## Add a column in the table to indicate whether the test is performed gal.sig.test$tail <- NA up <- gal.sig.test$z >= 0 gal.sig.test[up, "tail"] <- "right" down <- gal.sig.test$z < 0 gal.sig.test[down, "tail"] <- "left" ## Check the result print(gal.sig.test[180:199,]) ## Create a column for a unisuqe Pval (either left or right depending on z-score sign) gal.sig.test$Pval <- NA gal.sig.test[up, "Pval"] <- gal.sig.test[up, "Pval.up"] gal.sig.test[down, "Pval"] <- gal.sig.test[down, "Pval.down"] ## Display 20 rows of the table print(gal.sig.test[180:199,])
For the analysis of the results, it is convenient to sort genes by z-score, in order to have the most strongly up-regulated genes at the top of the list, and the most strongly down-regulated at the bottom.
## Sort the rows by decreasing value of z-score z.order <- order(gal.sig.test$z, decreasing=F) gal.sig.test <- gal.sig.test[z.order,] ## Display the 20 top rows of the table print(gal.sig.test[1:20,]) ## Display the 20 bottom rows of the table N <- nrow(gal.sig.test) print(gal.sig.test[(N-20):N,])
With the P-value as calculated above, we estimate the risk, for each gene separately, to consider it as significant whereas it is not. however, since we apply the same test to a large number of genes (~6,000), we have to introduce corrections for multi-testing.
## Number of tests in the multi-test series T <- nrow(na.omit(gal.sig.test)) ## Calculate the E-value ## The E-value represents the expected number of false positive genes ## for a series of N tests (e.g. one test per gene in the microarray) gal.sig.test$Eval <- gal.sig.test$Pval*T ## Calculate the Family-Wise Error Rate (FWER) ## The FWER represents the probability to have at least one false ## positive in a series of N tests. gal.sig.test$fwer <- pbinom(0,T,gal.sig.test$Pval, lower.tail=F) ## Check the result with the 20 top and 20 bottom rows print(gal.sig.test[1:20,]) print(gal.sig.test[(T-20):T,]) ## Check values at intermediate levels of the table print(gal.sig.test[80:100,]) print(gal.sig.test[1000:1019,]) print(gal.sig.test[5000:5019,])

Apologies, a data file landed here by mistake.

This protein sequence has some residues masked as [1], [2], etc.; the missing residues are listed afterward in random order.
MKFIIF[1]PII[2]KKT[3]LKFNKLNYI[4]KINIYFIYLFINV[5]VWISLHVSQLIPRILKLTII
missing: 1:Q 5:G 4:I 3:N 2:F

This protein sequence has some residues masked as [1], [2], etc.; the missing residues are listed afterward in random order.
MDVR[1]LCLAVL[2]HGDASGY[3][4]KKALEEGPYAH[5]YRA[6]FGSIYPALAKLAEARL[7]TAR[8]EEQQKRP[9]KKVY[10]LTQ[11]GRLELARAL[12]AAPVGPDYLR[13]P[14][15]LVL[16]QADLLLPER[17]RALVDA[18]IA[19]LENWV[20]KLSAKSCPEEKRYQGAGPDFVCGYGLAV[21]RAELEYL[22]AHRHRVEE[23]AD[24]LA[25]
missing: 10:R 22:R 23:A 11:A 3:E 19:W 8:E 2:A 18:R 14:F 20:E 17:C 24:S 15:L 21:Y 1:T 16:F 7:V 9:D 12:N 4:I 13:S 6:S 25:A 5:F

Note that for most genes, the FWER is very high (FWER=1). This means that these genes should in no case be considered as significantly up- or down-regulated. Actually, in a control experiment (where the same sample has been hybridized on the green and red channels), all FWER should be close to 1, and all genes should be considered as non-significant.
Since we proposed two corrections for multi-testing (E-value and FWER), one could wonder which one is the most appropriate. The interpretation of these to corrections differs.
Despite this difference, we will see that he two corrections give similar results within their range of interest, i.e. for very low P-values (which correspond to high significance).
A simple way to compare the statistics is to plot them.
## Compare the E-value and the FWER plot(gal.sig.test$Eval, gal.sig.test$fwer, type="b", col="blue", xlab="E-value", ylab="FWER" ) grid(col="black")
This graph is not very informative, because for almost all the genes, the FWER is 1, and the E-value is high (varying from 1 to T). Typically, we are interested in the very few genes which are on the left of the graph, those with very low FWER and E-value. A simple way to highlight these low values, is to use logarithmic scales.
## Compare the E-value and the FWER plot(gal.sig.test$Eval, gal.sig.test$fwer, col="blue", log="xy", xlab="E-value", ylab="FWER", main="Multitesting corrections", panel.first=c(grid(col="black"), abline(a=0,b=1,col="darkgreen"), abline(h=1,col="darkred"), abline(v=1,col="darkred") ) ) ## Plot the E-value and FWER versus nominal P-value plot(gal.sig.test$Pval, gal.sig.test$Eval, col='green', pch=20, panel.first=c(grid(col='lightgray',lty='solid',equilogs=F), abline(h=1,col='black')), xlab='Nominal P-value', ylab='Multitesting corrected', log='xy' ) lines(gal.sig.test$Pval, gal.sig.test$fwer, col='darkblue', pch=1,type='p') legend('bottomright', legend=c('E-value','FWER'),col=c('green','darkblue'),pch=c(20,1)) ## Save the plot export.plot(file.path(dir.gasch, 'gal_Eval_vs_FWER'),export.formats="pdf",height=8,width=8)
On the logarithmic plot, we clearly see that the E-value ad FWER are almost un-distinguishable below 10-1.
We can now select the genes which are significantly up- and down-regulated, respectively.
## Specify an upper threshold on the E-value Eval.threshold <- 1 ## This means that we accept more or less one false positive for this chip. ## select genes with an Evalue below the thresold gal.selected <- gal.sig.test$Eval < Eval.threshold ## This returns a boolean vector, indicating, for each gene, whether ## it is or not up-regulated print (gal.selected) ## Count the number of significantly regulated (up- and down- togther) genes sum(gal.selected) ## Select up-regulated genes gal.selected.up <- gal.selected & gal.sig.test$z > 0 sum(gal.selected.up) print(gal.sig.test[gal.selected.up,]) ## Select down-regulated genes gal.selected.down <- gal.selected & gal.sig.test$z < 0 sum(gal.selected.down) print(gal.sig.test[gal.selected.down,])
The KEGG database provides a very convenient tool for mapping a collection of genes against predefined pathway maps. We will now map the significant genes against KEGG pathway maps, in order to understand which metabolic pathways are up- and down-regulated by galactose, respectively.